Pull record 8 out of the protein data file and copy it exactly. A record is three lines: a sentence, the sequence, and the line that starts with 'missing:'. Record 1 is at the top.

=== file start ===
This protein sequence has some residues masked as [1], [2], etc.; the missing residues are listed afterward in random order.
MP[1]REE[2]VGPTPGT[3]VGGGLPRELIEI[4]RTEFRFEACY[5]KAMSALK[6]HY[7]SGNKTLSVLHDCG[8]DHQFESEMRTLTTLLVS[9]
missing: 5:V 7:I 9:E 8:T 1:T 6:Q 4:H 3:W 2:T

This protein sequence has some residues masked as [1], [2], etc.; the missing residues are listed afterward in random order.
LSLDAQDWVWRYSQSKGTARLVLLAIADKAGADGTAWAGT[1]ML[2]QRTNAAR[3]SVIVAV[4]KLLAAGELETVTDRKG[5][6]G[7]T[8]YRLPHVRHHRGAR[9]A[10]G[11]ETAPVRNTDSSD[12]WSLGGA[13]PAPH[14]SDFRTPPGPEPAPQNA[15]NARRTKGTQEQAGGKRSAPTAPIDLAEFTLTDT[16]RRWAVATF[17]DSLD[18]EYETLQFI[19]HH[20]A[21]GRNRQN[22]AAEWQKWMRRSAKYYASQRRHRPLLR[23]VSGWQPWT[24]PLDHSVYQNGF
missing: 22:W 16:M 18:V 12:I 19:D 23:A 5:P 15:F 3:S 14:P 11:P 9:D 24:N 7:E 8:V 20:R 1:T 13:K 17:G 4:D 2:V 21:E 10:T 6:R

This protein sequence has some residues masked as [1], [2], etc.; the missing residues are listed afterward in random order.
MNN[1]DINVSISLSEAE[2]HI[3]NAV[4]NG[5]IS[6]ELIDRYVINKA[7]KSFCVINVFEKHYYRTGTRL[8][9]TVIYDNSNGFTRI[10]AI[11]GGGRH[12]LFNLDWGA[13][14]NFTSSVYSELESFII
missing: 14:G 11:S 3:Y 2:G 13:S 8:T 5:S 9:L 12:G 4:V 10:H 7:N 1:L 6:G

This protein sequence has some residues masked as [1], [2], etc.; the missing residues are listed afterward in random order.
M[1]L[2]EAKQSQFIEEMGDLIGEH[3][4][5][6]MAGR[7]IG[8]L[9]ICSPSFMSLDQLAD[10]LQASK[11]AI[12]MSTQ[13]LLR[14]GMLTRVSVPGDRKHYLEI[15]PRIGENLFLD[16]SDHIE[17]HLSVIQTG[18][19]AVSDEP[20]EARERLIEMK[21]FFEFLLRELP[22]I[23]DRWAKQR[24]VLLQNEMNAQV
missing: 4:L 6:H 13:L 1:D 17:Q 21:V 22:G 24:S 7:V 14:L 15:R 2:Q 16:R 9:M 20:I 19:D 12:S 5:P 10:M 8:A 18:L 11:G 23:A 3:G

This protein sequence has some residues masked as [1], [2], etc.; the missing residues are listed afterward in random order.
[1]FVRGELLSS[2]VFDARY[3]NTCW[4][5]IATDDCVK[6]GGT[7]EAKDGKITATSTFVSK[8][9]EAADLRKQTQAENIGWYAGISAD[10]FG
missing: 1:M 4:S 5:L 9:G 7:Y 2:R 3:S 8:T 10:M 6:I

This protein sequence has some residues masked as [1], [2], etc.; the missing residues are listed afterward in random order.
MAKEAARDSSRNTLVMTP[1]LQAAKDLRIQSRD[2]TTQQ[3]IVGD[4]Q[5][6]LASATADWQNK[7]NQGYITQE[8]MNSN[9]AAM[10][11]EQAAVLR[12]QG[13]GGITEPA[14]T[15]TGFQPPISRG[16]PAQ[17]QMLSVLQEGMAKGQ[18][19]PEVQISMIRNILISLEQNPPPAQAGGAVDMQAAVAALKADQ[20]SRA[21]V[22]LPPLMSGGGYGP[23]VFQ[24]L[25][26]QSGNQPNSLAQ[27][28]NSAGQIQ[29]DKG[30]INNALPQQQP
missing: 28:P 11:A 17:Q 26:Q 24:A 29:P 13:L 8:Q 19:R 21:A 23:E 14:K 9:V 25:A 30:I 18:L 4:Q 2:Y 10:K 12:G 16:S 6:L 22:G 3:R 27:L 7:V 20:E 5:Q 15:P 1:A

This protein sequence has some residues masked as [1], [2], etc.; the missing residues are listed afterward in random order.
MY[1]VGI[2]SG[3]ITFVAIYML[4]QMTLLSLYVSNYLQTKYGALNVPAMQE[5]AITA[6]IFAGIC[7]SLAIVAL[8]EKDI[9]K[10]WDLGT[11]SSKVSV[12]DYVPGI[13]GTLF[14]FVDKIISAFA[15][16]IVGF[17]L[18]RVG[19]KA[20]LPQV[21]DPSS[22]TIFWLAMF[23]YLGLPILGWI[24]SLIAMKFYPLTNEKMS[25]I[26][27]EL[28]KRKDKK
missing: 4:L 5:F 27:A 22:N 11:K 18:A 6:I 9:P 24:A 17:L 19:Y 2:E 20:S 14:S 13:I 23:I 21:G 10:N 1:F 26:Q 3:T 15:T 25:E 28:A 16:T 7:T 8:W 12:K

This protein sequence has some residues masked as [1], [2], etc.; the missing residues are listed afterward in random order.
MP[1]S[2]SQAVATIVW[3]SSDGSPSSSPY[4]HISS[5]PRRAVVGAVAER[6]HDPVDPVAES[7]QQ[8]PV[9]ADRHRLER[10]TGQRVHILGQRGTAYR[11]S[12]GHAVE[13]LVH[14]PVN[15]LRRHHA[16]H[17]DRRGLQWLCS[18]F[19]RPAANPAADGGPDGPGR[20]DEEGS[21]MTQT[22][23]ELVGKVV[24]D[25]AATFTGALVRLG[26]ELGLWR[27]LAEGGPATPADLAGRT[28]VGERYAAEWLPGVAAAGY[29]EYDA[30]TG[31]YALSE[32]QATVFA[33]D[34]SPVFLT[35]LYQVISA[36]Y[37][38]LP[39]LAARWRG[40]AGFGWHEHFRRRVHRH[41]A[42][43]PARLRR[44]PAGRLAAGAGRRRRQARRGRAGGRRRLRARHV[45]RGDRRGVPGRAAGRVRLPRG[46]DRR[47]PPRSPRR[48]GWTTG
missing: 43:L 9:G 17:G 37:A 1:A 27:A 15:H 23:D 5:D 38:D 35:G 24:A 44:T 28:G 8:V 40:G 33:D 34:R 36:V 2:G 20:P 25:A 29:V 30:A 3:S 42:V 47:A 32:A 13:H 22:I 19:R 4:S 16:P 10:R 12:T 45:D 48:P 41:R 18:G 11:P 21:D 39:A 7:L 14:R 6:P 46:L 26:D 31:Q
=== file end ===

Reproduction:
This protein sequence has some residues masked as [1], [2], etc.; the missing residues are listed afterward in random order.
MP[1]S[2]SQAVATIVW[3]SSDGSPSSSPY[4]HISS[5]PRRAVVGAVAER[6]HDPVDPVAES[7]QQ[8]PV[9]ADRHRLER[10]TGQRVHILGQRGTAYR[11]S[12]GHAVE[13]LVH[14]PVN[15]LRRHHA[16]H[17]DRRGLQWLCS[18]F[19]RPAANPAADGGPDGPGR[20]DEEGS[21]MTQT[22][23]ELVGKVV[24]D[25]AATFTGALVRLG[26]ELGLWR[27]LAEGGPATPADLAGRT[28]VGERYAAEWLPGVAAAGY[29]EYDA[30]TG[31]YALSE[32]QATVFA[33]D[34]SPVFLT[35]LYQVISA[36]Y[37][38]LP[39]LAARWRG[40]AGFGWHEHFRRRVHRH[41]A[42][43]PARLRR[44]PAGRLAAGAGRRRRQARRGRAGGRRRLRARHV[45]RGDRRGVPGRAAGRVRLPRG[46]DRR[47]PPRSPRR[48]GWTTG
missing: 43:L 9:G 17:G 37:A 1:A 27:A 15:H 23:D 5:D 38:D 35:G 24:A 44:T 28:G 8:V 40:G 33:D 34:R 36:V 2:G 20:P 25:A 29:V 30:A 3:S 42:V 47:A 32:A 13:H 22:I 19:R 4:S 16:P 10:R 12:T 45:D 48:P 41:R 18:G 11:P 21:D 39:A 7:L 14:R 6:P 46:L 26:D 31:Q